– June 25, 2020
new york, closed stores

The school closures, stay home orders, shuttering of businesses, banning of elective surgeries, closure of physical entertainment events, blocked flights, and sudden imposition of a central plan – it all happened suddenly from mid-March in the course of only a few days, and to enormous shock on the part of people who had previously taken their freedom and rights for granted. 

Despite enormous pressure from Washington, eight states did not lock down or used a very light touch: South Dakota, North Dakota, South Carolina, Wyoming, Utah, Arkansas, Iowa, and Nebraska. 

After 100 days, we are in a position for some preliminary analysis of the performance of locked down states versus those that did not lock down. AIER has already published the evidence that lockdown states had higher rates of unemployment. 

The Sentinel, a nonprofit news source of the Kansas Policy Institute, confirms our research by reporting the following data: locked down states have overall a 13.2% unemployment rate, while open states have a 7.8% unemployment rate. 

But perhaps this better economic performance came at the expense of health? 

In terms of health, locked down states have nearly four times the death rate from COVID-19.

The results do not prove that staying open necessarily caused the good outcomes, but should certainly lead us to question the notion that “lockdowns are necessary or else we all are going to die.” 

To be sure, many mitigating factors may exist. Open states may have had fewer long-term health facilities housing people with low life expectacies; in every state, these account for roughly half of all deaths from COVID-19. In fact, “deaths among a narrow 1.7% group of the population are greater than deaths from the other 98.3%.”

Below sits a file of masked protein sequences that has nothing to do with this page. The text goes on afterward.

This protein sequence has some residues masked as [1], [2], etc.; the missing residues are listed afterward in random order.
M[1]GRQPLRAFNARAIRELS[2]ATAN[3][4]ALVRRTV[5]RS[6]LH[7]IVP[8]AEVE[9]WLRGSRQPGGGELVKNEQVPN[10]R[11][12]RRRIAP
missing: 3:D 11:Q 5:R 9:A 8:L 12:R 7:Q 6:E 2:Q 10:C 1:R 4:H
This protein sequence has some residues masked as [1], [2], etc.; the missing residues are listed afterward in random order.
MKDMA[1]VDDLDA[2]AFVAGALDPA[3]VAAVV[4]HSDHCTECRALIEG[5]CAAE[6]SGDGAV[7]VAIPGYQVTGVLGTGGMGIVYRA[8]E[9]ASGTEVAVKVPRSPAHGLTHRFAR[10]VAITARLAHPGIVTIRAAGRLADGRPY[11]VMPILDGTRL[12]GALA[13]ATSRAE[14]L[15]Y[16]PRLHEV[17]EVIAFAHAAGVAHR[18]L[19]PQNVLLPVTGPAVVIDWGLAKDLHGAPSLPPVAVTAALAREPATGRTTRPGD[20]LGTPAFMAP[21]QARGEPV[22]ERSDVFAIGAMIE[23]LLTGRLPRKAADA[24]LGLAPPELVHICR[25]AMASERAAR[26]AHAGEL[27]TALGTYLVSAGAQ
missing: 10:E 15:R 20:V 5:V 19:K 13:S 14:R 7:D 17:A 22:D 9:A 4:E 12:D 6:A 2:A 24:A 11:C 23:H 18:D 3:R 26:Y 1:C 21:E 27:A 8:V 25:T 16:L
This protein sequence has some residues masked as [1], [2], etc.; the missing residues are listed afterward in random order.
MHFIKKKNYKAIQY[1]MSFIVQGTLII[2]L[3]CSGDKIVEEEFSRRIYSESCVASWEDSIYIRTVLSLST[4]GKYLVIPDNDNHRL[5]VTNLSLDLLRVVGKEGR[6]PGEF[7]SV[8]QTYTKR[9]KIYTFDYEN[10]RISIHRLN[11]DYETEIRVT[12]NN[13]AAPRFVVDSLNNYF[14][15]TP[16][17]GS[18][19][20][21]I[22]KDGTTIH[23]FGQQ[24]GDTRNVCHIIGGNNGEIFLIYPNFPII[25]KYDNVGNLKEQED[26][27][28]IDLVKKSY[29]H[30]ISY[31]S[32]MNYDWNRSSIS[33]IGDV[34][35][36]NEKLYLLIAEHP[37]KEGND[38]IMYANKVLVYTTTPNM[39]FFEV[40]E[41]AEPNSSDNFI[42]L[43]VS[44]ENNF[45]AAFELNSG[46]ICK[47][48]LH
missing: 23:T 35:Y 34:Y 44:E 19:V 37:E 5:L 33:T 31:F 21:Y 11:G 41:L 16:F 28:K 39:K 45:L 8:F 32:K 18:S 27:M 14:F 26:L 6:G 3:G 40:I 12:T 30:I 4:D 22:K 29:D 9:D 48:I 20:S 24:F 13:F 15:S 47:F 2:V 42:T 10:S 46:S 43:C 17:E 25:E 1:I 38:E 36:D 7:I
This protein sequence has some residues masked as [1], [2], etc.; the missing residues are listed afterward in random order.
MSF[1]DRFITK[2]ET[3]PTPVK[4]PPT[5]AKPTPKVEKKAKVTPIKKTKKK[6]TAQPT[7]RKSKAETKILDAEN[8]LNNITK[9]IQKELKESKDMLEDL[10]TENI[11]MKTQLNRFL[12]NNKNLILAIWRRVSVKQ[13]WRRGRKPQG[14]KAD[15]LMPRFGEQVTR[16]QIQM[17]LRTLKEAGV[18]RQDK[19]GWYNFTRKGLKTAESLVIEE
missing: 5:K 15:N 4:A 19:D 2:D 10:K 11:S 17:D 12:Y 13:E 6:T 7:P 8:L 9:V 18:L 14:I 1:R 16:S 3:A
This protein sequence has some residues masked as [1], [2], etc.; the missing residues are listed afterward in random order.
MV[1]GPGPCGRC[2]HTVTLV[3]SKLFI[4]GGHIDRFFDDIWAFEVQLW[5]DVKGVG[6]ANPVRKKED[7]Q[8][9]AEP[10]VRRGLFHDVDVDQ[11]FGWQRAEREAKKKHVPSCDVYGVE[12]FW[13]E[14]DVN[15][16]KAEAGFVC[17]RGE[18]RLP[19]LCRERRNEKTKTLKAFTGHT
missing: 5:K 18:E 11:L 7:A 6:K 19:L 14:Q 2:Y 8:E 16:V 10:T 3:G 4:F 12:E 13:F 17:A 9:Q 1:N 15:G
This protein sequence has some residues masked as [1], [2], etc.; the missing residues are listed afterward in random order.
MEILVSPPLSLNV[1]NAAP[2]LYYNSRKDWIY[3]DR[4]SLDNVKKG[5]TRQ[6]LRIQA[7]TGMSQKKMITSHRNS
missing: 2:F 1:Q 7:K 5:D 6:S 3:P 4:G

Population density between the states also varies and that could have been an explanatory variable. The open states also lacked governors who mandated that nursing homes accept active COVID-patients. Earlier this month, we published some more detailed research “Unemployment Far Worse in Lockdown States, Data Show” by economist Abigail Devereux who found similar results.

A routine trope in the media is that people who oppose lockdowns are pushing freedom and wealth over safety and health. But as we can see from this clean examination of the results, the open states experienced less economic pain and less pain from the disease itself. 

We are seeing desperate attempts by politicians, public health officials, and media commentators somehow to make sense of why the United States pursued the course it did with the closures, stay-home orders, travel bans, and near-universal quarantine, in violation of every principle that America has celebrated in its civic culture. 

With the evidence coming in that the lockdowns were neither economically nor medically effective, it is going to be increasingly difficult for lockdown partisans to marshal the evidence to convince the public that isolating people, destroying businesses, and destroying social institutions was worth it.

Edward Peter Stringham

Edward Peter Stringham is President of the American Institute for Economic Research,  Davis Professor of Economic Organizations and Innovation at Trinity College, and Editor of the Journal of Private Enterprise. He is editor of two books and author of more than 70 journal articles, book chapters, and policy studies. His work has been discussed in 15 of the top 20 newspapers in the United States and on more than 100 broadcast stations including MTV. Stringham is a frequent guest on BBC World, Bloomberg Television, CNBC, and Fox. Rise Global ranks Stringham as one of the top 100 most influential economists in the world. He earned his B.A. from College of the Holy Cross in 1997, his Ph.D. from George Mason University in 2002. His book, Private Governance: Creating Order in Economic and Social Life, is published by Oxford University Press.  

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